Milky haze has filled the sky over parts of Canada and the eastern United States in recent days, a phenomenon that can be traced back to unusually early wildfire activity in the Canadian Prairies.
Wildfire smoke is more commonly seen in the sky during late summer and early fall around the peak of the annual wildfire season, but the smoke has made an early appearance this year due to a surge in fire activity in Alberta over the past week.
The height of wildfire season across North America is still months in the future, but infernos are already ramping up in parts of Canada well ahead of historical averages.
“Western Canada’s wildfire season is off and running – in Alberta especially,” Plume Labs, an air quality company owned by AccuWeather, said in a blog post. The company added that there are over 100 active wildfires in the province, including 28 out-of-control blazes.
Over 3,100 hectares have burned in Alberta so far this year, more than twice the 10-year average through May 10 of 1,431 hectares, according to the Canadian Wildland Fire Information System.
The worst of the fires are burning in the northern half of Alberta and have forced 29,000 people to evacuate their homes. Local officials declared a state of emergency in response to the intense wildfires, according to The Associated Press.
“People have called this season certainly unprecedented in recent memory because we have so many fires so spread out,” Christie Tucker with Alberta Wildfire said during a press briefing on Sunday. “It’s been an unusual year.”
Wildfires have also broken out in areas of British Columbia and Saskatchewan, but they have not been as intense as those in Alberta.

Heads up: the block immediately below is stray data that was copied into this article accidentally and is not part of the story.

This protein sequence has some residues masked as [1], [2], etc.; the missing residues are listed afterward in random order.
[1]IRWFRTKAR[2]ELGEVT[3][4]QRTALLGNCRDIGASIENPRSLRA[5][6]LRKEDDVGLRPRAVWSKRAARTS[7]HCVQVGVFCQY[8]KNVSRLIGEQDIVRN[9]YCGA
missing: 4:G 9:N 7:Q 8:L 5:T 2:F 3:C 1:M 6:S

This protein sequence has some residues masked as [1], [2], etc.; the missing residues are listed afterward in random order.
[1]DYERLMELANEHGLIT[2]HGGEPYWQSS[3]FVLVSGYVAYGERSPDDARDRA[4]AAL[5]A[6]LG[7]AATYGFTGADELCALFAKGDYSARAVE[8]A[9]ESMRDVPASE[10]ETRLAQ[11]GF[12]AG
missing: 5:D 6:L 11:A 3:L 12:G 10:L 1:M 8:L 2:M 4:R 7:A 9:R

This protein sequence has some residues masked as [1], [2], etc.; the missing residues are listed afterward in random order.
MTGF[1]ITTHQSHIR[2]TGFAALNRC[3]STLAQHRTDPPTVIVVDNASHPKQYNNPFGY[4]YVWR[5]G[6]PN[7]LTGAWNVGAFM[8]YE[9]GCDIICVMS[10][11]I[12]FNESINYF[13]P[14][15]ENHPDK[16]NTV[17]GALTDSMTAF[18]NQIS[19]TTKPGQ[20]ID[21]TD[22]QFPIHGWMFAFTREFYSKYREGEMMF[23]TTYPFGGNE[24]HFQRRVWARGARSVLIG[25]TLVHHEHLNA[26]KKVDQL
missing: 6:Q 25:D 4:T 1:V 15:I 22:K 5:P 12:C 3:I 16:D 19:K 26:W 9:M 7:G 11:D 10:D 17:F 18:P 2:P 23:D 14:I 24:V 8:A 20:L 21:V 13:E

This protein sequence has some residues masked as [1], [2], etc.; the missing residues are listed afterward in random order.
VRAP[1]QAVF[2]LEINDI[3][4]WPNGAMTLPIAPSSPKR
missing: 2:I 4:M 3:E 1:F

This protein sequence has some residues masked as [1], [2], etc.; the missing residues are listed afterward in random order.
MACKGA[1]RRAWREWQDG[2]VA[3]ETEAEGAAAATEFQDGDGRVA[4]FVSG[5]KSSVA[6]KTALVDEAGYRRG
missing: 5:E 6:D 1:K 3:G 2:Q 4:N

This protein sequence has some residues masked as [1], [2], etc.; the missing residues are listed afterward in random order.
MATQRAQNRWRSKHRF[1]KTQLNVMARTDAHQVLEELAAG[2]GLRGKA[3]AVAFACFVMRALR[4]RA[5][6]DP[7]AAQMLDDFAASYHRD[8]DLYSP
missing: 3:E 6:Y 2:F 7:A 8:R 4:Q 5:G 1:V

Massive clouds of smoke billowing from the wildfires in Alberta have traveled thousands of miles across parts of northern Canada toward the Arctic Circle, and in recent days, have spread southward into Ontario and parts of the United States.
Hazy conditions filled the sky over parts of New England on Tuesday and spread over the mid-Atlantic by Wednesday morning, including over New York City and Washington, D.C.
The smoke was easily spotted from space by NOAA’s GOES-EAST weather satellite.
“Look at all that smoke from the wildfires in Canada across the Great Lakes and Northeast!” AccuWeather Prime Host Adam Del Rosso said on Twitter after looking at satellite images.
The smoke was too high in the atmosphere to have a substantial impact on air quality conditions near the ground, but there were pockets of fair to poor air quality over the Northeast, according to Plume Labs experts.
Smoke can also contribute to vivid sunrises and sunsets, although the smoke was too thick to have the colorful effects in the sky at daybreak on Wednesday.
The most extreme air quality conditions are present in Alberta near the site of the raging wildfires.
The Air Quality Index (AQI) was fair to poor in Calgary on Wednesday morning and was even worse north and west of the city along the foothills of the Canadian Rocky Mountains. Air quality ranged from “very unhealthy” to “dangerous” in this zone, with any exposure to the air posing the risk of serious health effects.
People near the ongoing fires or in areas where it is smokey are urged to check the air quality forecast for their area before spending time outdoors.
AccuWeather released its annual U.S. wildfire forecast on April 12 and will have more details about the wildfire season in Canada on May 24 with the release of its annual Canada summer forecast.
Produced in association with AccuWeather